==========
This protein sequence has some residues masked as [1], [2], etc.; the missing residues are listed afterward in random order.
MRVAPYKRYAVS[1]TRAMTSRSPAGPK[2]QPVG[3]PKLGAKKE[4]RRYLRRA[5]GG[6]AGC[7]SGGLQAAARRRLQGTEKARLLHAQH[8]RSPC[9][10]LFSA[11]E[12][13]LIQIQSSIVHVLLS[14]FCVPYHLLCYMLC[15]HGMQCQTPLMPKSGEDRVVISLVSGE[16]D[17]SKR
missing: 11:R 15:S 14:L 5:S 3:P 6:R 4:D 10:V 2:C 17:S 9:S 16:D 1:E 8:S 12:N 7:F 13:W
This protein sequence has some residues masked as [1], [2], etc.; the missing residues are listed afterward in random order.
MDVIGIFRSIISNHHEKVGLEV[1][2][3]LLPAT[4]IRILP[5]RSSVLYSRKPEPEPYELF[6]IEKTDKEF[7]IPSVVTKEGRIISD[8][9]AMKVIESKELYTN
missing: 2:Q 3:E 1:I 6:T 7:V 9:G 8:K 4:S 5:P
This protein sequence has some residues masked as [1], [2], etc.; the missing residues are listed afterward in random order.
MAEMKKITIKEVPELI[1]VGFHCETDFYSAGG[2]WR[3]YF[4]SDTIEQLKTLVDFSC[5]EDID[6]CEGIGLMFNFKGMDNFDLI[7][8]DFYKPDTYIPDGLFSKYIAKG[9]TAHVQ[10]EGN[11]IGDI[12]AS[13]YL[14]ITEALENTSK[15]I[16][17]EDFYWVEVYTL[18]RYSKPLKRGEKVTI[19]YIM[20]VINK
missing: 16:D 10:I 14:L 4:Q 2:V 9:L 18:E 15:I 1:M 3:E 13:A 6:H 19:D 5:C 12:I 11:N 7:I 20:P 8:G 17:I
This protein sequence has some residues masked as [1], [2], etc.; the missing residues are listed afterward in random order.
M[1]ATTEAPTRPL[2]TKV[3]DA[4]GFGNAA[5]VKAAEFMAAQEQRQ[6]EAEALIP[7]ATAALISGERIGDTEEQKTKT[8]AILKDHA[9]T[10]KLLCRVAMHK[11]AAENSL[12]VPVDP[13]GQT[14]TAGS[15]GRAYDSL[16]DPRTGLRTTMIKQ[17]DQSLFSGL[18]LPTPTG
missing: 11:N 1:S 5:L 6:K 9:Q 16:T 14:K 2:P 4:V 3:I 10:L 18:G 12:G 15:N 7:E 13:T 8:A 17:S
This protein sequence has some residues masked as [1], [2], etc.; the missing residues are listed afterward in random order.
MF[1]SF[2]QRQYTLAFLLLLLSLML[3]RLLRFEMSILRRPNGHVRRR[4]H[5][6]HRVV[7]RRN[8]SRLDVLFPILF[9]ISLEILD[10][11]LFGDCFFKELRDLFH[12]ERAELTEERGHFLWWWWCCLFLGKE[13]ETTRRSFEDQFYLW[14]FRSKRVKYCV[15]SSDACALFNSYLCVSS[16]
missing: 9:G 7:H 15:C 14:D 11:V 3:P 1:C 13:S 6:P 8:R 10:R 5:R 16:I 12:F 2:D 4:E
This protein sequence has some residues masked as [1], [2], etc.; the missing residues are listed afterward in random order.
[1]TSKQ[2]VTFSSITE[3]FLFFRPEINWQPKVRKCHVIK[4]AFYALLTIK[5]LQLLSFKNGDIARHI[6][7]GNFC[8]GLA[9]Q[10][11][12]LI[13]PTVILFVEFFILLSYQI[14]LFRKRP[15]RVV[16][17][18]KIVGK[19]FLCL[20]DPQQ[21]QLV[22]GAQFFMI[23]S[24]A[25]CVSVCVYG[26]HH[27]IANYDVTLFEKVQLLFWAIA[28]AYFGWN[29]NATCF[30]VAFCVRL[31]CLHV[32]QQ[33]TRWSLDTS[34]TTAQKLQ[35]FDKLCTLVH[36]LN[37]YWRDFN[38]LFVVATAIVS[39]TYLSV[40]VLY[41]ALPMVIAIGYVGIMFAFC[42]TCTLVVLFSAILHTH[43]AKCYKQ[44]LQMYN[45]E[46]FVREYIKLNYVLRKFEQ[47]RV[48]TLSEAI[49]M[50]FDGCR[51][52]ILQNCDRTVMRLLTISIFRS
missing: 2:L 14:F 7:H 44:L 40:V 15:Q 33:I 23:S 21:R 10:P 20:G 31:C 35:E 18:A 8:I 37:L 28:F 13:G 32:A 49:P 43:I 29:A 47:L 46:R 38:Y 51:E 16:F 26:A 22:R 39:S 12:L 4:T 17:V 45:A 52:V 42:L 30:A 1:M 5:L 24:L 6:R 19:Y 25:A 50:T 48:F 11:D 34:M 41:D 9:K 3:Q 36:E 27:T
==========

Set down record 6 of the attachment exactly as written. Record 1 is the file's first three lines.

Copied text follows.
This protein sequence has some residues masked as [1], [2], etc.; the missing residues are listed afterward in random order.
[1]TSKQ[2]VTFSSITE[3]FLFFRPEINWQPKVRKCHVIK[4]AFYALLTIK[5]LQLLSFKNGDIARHI[6][7]GNFC[8]GLA[9]Q[10][11][12]LI[13]PTVILFVEFFILLSYQI[14]LFRKRP[15]RVV[16][17][18]KIVGK[19]FLCL[20]DPQQ[21]QLV[22]GAQFFMI[23]S[24]A[25]CVSVCVYG[26]HH[27]IANYDVTLFEKVQLLFWAIA[28]AYFGWN[29]NATCF[30]VAFCVRL[31]CLHV[32]QQ[33]TRWSLDTS[34]TTAQKLQ[35]FDKLCTLVH[36]LN[37]YWRDFN[38]LFVVATAIVS[39]TYLSV[40]VLY[41]ALPMVIAIGYVGIMFAFC[42]TCTLVVLFSAILHTH[43]AKCYKQ[44]LQMYN[45]E[46]FVREYIKLNYVLRKFEQ[47]RV[48]TLSEAI[49]M[50]FDGCR[51][52]ILQNCDRTVMRLLTISIFRS
missing: 2:L 14:F 7:H 44:L 40:V 15:Q 33:I 23:S 21:R 10:P 20:G 31:C 35:E 18:A 8:I 37:L 28:F 13:G 32:A 49:P 43:I 29:A 47:L 46:R 38:Y 51:E 16:F 26:A 22:R 39:S 12:L 4:T 17:V 45:A 52:V 42:L 30:A 1:M 5:L 24:L 6:R 19:Y 25:A 50:T 48:F 11:D 34:M 41:D 9:K 3:Q 36:E 27:T